The return result from this command is a list of nodes added.

       treeName isleaf node
	      Returns  true if node is a leaf of the tree (if node has no children), false other-
	      wise.

       treeName lappend node ?-key key? value
	      Appends a value (as a list) to one of the keyed values associated with an node.  If
	      no key is specified, the key data is assumed.

       treeName move parent index node ?node ...?
	      Make the specified nodes children of parent, inserting them into the parent's child
	      list at the index given by index.

       treeName next node
	      Return the right sibling of node, or the empty string if node was the last child of
	      its parent.

       treeName numchildren node
	      Return the number of immediate children of node.

       treeName parent node
	      Return the parent of node.

       treeName previous node
	      Return the left sibling of node, or the empty string if node was the first child of
	      its parent.

       treeName set node ?-key key? ?value?
	      Set or get one of the keyed values associated with a node. If no key is  specified,
	      the  key	data  is  assumed.   Each  node  that is added to a tree has the value ""
	      assigned to the key data automatically.  A node may have any number of keyed values
	      associated  with	it.   If value is not specified, this command returns the current
	      value assigned to the key; if value is specified, this command assigns  that  value
	      to the key.

       treeName size ?node?
	      Return  a count of the number of descendants of the node node; if no node is speci-
	      fied, root is assumed.

       treeName splice parent from ?to? ?child?
	      Insert a node named child into the tree as a child of the node parent. If parent is
	      root,  it  refers to the root of the tree. The new node will be added to the parent
	      node's child list at the index given by from.  The children of parent which are  in
	      the  range  of the indices from and to are made children of child.  If the value of
	      to is not specified it defaults to end.  If no name is given for child, a name will
	      be generated for the new node.  The generated name is of the form nodex, where x is
	      a number.  The return result from this command is the name of the new node.

       treeName swap node1 node2
	      Swap the position of node1 and node2 in the tree.

       treeName unset node ?-key key?
	      Remove a keyed value from the node node.	If no key is specified, the key  data  is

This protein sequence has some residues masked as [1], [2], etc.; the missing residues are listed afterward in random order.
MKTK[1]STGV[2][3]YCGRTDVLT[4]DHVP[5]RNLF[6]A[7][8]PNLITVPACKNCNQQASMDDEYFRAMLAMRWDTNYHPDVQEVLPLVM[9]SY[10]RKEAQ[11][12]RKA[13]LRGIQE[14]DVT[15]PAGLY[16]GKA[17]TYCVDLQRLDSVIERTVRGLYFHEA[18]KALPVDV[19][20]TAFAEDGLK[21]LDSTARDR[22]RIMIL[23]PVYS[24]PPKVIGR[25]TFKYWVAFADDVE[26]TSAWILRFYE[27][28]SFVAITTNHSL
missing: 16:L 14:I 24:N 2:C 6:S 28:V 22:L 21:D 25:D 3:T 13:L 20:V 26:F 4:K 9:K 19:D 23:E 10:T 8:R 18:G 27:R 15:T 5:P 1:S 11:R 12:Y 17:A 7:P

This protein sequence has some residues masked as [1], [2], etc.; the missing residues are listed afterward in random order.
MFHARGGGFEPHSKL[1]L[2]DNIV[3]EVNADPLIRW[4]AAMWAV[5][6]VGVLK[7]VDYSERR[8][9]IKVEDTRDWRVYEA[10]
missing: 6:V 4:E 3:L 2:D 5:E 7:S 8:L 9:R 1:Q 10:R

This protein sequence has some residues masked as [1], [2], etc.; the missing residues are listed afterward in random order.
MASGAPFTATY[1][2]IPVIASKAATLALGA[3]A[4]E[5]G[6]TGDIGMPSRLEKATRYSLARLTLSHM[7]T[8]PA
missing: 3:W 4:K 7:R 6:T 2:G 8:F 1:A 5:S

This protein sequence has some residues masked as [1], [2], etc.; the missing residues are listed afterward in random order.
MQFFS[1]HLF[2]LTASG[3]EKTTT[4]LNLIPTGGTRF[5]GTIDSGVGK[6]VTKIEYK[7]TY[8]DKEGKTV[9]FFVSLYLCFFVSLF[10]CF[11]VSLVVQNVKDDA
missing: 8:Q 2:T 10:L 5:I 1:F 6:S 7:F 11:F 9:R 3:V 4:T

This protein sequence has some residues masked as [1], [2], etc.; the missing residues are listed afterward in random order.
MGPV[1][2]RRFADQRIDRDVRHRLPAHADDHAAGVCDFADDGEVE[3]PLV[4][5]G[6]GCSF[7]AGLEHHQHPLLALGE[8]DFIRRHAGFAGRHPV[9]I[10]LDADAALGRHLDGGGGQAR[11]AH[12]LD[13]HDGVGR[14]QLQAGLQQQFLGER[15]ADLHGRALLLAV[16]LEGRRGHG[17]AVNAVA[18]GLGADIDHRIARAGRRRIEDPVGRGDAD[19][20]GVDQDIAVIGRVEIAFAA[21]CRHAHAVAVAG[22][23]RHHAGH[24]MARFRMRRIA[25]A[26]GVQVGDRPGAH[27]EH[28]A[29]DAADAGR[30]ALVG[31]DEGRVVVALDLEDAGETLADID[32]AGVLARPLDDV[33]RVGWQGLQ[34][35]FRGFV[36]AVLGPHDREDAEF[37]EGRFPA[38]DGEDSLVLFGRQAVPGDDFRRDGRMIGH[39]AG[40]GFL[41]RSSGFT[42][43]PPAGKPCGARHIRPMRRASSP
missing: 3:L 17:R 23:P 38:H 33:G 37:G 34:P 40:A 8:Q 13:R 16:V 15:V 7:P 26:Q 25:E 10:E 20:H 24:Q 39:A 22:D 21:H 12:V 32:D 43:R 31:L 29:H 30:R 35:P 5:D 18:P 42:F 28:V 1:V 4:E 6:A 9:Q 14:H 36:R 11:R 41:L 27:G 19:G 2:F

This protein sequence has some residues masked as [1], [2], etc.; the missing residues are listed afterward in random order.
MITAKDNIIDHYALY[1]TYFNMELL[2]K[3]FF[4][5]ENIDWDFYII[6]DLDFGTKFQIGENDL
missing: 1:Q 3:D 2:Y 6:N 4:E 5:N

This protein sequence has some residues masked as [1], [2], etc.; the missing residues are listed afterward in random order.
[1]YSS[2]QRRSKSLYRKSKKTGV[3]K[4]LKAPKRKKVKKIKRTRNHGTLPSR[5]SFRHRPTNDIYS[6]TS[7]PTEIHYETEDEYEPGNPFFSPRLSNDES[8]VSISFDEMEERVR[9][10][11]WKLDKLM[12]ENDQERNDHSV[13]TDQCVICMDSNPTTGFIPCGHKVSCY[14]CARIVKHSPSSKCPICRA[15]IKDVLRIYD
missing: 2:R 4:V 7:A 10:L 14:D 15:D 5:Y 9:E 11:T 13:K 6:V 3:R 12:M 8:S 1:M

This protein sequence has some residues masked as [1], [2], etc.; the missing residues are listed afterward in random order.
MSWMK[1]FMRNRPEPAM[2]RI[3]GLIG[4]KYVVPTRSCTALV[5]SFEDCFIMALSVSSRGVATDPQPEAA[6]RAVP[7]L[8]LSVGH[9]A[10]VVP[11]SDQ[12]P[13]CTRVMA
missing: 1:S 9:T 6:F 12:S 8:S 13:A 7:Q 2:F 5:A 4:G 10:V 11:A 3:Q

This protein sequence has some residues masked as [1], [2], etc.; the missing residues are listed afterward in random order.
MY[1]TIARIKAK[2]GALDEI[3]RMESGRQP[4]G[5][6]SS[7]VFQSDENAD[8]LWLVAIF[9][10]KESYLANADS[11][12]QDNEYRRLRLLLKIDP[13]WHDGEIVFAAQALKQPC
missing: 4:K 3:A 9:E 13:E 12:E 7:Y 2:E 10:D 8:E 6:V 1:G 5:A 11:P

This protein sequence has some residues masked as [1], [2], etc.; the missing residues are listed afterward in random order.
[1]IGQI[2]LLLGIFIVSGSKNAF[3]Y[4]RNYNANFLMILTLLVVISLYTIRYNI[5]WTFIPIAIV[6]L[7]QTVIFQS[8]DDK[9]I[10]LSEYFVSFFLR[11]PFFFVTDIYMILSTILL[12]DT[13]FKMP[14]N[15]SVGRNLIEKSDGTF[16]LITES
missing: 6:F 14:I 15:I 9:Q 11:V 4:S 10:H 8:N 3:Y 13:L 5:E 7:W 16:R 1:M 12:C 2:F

assumed.

       treeName walk node ?-order order? ?-type type? -command cmd
	      Perform  a breadth-first or depth-first walk of the tree starting at the node node.
	      The type of walk, breadth-first or depth-first, is determined by the value of type;
	      bfs  indicates  breadth-first,  dfs  indicates  depth-first.   Depth-first  is  the
	      default. The order of the walk, pre-, post-, both- or in-order is determined by the
	      value  of order; pre indicates pre-order, post indicates post-order, both indicates
	      both-order and in indicates in-order. Pre-order is the default.

	      Pre-order walking means that a parent node is visited before any of  its	children.
	      For  example,  a	breadth-first  search starting from the root will visit the root,
	      followed by all of the root's children, followed by all of  the  root's  grandchil-
	      dren. Post-order walking means that a parent node is visited after any of its chil-
	      dren. Both-order walking means that a parent node is visited before and  after  any
	      of  its  children.  In-order  walking means that a parent node is visited after its
	      first child and before the second. This is a generalization of in-order walking for
	      binary  trees and will do the right thing if a binary is walked. The combination of
	      a breadth-first walk with in-order is illegal.

	      As the walk progresses, the command cmd will be evaluated at  each  node.   Percent
	      substitution  will be performed on cmd before evaluation, just as in a bind script.
	      The following substitutions are recognized:

	      %%     Insert the literal % character.

	      %t     Name of the tree object.

	      %n     Name of the current node.

	      %a     Name of the action occurring; one of enter, leave, or visit.  enter  actions
		     occur  during  pre-order walks; leave actions occur during post-order walks;
		     visit actions occur during in-order walks.  In a both-order walk,	the  com-
		     mand  will  be  evaluated	twice  for each node; the action is enter for the
		     first evaluation, and leave for the second.

KEYWORDS
       tree

struct					      1.2.1					  tree(n)